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Volume 25 - Page 163 of 190 Index | Zoom | |
"What manner of persons ought ye to be."
#12. Symbols of Service.
Interpreters and Intercessors.
pp. 10 - 12
The two symbols that are before us in this study are not only linked together by
similarity of sound, but also--and this is far more important--by a common basic idea.
The office of the interpreter and that of the intercessor merge into the idea of mediation,
the mediation of the interpreter being manward, and the mediation of the intercessor
THE INTERPRETER.--Even the church with all its gifts of tongues, miracles and
prophecy was not complete without the gift of interpretation. The gift of tongues, so
much coveted by the Corinthian church, was emptied of most of its value without the gift
of interpretation also:--
"Greater is he that prophesieth than he that speaketh with tongues, except he interpret,
that the church may receive edifying . . . . . For if the trumpet give an uncertain sound,
who shall prepare himself to the battle? . . . . . Wherefore let him that speaketh in an
unknown tongue pray that he may interpret . . . . . but if there be no interpreter, let him
keep silence in the church" (I Cor. 14: 5, 8, 13, 28).
We have given the above quotation, not because our readers belong to assemblies that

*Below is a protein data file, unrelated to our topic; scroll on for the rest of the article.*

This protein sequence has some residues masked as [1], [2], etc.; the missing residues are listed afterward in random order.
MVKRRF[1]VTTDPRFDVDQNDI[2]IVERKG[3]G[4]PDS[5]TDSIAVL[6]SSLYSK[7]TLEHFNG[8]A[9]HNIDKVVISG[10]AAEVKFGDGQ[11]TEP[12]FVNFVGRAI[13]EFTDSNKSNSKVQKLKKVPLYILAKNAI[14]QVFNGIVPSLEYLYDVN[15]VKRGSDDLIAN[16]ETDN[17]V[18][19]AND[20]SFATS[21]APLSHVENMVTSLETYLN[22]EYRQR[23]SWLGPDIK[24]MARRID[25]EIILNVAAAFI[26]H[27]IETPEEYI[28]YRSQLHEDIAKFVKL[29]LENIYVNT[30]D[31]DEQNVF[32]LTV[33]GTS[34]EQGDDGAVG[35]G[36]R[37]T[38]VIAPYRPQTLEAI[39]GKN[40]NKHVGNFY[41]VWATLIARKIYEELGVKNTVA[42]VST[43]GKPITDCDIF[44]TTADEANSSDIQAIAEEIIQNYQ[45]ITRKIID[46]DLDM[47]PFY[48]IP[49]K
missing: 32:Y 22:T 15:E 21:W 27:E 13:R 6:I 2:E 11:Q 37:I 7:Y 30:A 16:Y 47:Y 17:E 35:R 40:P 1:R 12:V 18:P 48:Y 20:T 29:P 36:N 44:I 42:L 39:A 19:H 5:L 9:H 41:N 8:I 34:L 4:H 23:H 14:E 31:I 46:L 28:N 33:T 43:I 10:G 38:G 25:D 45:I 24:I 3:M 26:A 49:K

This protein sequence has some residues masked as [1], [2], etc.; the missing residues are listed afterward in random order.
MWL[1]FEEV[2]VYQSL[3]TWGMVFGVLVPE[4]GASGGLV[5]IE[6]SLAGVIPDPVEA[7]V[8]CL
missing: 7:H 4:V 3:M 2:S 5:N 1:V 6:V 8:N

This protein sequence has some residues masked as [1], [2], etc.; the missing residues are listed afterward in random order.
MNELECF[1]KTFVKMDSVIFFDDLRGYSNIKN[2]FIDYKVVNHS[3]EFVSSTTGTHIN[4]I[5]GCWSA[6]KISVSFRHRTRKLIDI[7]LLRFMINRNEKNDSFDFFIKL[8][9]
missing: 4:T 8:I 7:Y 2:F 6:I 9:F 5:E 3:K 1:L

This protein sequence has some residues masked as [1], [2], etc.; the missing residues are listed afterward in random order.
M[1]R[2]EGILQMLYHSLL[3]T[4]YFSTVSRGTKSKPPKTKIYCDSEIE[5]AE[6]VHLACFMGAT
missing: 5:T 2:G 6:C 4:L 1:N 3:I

have gift of tongues, but just to show how great a value was placed upon the gift of
interpretation in the days when supernatural gifts were possessed by the church.
We do not feel called upon in this series to speak of the necessary qualifications for
the interpreting of Scripture. That office is so distinct and rare; and if it is truly
possessed, its possessor needs no help such as these articles could afford. There is,
however, a ministry of interpretation that may be entered by us all, that is no less
important than that of interpreting the Scriptures. It is the wonderful privilege of
interpreting God to man.
This office was filled to the full by the Lord Himself. As the Word, and as the Image,
He set forth God to men:--
"No man hath seen God at any time; the only begotten Son, which is in the bosom of
the Father, He hath interpreted Him" (John 1: 18).
"He that hath seen Me hath seen the Father" (John 14: 9).
Job was told of this great Interpreter who would show to poor, sinful man His
righteousness and point to the Ransom (Job 33: 23, 24).
We remember, too, that Joseph and Daniel stand out prominently in the Scriptures as
interpreters. Both were captives in a foreign land; both were used to reveal the will of